Over the last month of lockdown, distressed migrants who work as daily wage labourers in cities like Mumbai and Delhi have been returning to their native homes to escape starvation and job losses. This has led to unintended mass gatherings at bus stations, protests fueled by fake news and an increased risk of coronavirus clusters. Now, a World Bank report has found that after India entered a nationwide lockdown on March 23, more than 40 million migrants have been deeply affected.
A new report titled ‘COVID-19 Crisis Through a Migration Lens’ examines how containment measures implemented by various countries have impacted their migrant labour force. In India, a mass exodus of 50,000 to 60,000 migrants travelling, often on foot, from their urban workplaces to their rural homes took place, considering the lockdown came into effect with not much advance notice. The report found that the magnitude of internal migration in the lockdown was two-and-a-half times more than that of international migration.
“Lockdowns, loss of employment, and social distancing prompted a chaotic and painful process of mass return for internal migrants in India and many countries in Latin America,” the report states. Thus, the COVID‐19 containment measures might have contributed to spreading the epidemic.” This essentially means that while measures like lockdowns are an important aspect of flattening the curve, its announcement wasn’t accompanied by a system to ensure that the migrants, many of whom have faced death due to starvation, were taken care of. Additionally, the misinformation and chaos that has been running rampant may have made these migrants feel the need to cross inter-state borders in search of safety. However, this movement could have contributed to increasing the cases of coronavirus if any of these migrants had symptoms of the novel virus, especially since many of them had to walk for hundreds of kilometres after travel services were suspended.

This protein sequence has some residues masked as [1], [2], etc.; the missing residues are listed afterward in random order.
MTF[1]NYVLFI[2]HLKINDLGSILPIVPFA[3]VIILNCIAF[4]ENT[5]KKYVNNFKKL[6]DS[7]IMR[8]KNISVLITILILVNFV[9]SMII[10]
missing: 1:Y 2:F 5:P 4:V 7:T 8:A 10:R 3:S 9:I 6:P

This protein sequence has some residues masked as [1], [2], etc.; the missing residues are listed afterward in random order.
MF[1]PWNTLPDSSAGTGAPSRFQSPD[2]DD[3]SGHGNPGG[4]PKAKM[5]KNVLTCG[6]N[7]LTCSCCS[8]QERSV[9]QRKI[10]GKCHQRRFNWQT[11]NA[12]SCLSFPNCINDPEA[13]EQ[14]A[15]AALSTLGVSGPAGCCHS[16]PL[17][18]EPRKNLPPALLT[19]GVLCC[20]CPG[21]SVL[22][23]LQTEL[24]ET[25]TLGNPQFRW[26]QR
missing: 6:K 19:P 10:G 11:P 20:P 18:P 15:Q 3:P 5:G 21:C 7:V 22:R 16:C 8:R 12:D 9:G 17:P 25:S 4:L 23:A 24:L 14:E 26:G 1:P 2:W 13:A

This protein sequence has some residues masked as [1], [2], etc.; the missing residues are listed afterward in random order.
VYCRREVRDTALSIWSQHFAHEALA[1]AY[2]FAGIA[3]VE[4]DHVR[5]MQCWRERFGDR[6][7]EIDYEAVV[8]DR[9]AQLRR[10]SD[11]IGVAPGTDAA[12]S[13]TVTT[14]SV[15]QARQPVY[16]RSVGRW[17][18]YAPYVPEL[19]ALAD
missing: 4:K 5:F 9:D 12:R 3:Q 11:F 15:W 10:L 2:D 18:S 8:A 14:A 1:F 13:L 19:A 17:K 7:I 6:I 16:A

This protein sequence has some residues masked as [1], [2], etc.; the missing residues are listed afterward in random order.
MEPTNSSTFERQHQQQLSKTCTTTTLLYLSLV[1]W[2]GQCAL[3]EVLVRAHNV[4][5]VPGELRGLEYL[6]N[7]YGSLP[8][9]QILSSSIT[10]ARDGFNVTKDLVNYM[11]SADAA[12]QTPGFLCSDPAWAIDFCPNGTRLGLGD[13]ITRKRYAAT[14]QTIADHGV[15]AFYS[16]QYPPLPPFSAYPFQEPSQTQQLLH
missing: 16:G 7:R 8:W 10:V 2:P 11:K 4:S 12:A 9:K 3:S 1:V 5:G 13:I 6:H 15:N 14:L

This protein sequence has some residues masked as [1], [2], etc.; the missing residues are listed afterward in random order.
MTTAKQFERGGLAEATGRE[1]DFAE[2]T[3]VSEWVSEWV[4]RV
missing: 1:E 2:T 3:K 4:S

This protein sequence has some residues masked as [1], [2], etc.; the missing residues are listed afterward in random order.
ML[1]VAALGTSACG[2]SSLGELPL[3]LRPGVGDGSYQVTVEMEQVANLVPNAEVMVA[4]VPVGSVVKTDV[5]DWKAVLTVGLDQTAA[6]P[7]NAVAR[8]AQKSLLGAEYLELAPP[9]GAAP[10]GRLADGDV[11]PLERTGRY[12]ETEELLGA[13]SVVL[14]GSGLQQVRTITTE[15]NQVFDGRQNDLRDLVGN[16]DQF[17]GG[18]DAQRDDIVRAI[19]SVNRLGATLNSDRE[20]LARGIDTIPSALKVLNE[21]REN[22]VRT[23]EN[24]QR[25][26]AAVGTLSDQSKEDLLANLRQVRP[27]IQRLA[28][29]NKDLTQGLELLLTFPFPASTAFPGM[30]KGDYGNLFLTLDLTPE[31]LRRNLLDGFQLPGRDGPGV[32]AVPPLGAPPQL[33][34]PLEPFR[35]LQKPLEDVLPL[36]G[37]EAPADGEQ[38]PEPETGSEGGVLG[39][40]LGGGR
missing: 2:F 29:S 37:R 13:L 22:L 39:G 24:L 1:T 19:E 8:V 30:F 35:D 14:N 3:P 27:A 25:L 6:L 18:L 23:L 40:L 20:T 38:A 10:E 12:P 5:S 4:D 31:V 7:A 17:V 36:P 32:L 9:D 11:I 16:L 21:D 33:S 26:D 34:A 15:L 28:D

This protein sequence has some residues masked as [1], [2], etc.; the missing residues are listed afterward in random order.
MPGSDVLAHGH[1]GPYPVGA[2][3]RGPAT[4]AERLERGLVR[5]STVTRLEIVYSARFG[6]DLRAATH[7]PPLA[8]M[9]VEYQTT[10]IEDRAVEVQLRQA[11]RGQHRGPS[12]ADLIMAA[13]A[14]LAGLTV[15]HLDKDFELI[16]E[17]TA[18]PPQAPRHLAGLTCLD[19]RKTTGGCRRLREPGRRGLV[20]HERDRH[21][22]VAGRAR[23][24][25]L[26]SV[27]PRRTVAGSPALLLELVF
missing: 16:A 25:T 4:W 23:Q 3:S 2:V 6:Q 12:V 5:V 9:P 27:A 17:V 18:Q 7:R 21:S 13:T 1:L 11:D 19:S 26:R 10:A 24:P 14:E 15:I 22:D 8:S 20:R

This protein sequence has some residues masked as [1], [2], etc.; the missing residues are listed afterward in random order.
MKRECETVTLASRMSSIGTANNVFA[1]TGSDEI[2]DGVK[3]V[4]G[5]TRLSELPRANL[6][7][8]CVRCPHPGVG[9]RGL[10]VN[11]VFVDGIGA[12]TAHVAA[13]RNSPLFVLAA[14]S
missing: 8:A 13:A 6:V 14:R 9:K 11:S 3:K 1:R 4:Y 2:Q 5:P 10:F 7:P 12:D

The report stresses that “governments need to address the challenges facing internal migrants by including them in health services and cash transfer and other social programs, and protecting them from discrimination.” Evacuating stranded migrants, promoting health awareness campaigns to bust misinformed myths and providing remittances were offered as solutions to make the migrants feel more protected.
While India was praised for aiding the evacuation of immigrants stuck in Iran and China, the country was also criticised for not responding with effective and swift action for its local migrants. It also talks about how international migrants are more vulnerable to the loss of employment and economic implications as compared to the country’s natives. It further theorised that lockdowns in labour camps and dormitories could also increase the risk of contagion among migrant workers.
The report observes that government policy responses to the COVID-19 crisis haven’t been inclusive for migrants and their families back home, and said that given the externalities associated with the health status of an entire population in the face of a highly contagious pandemic, integrating them in the near-term health strategies was important.
Follow Shamani Joshi on Instagram.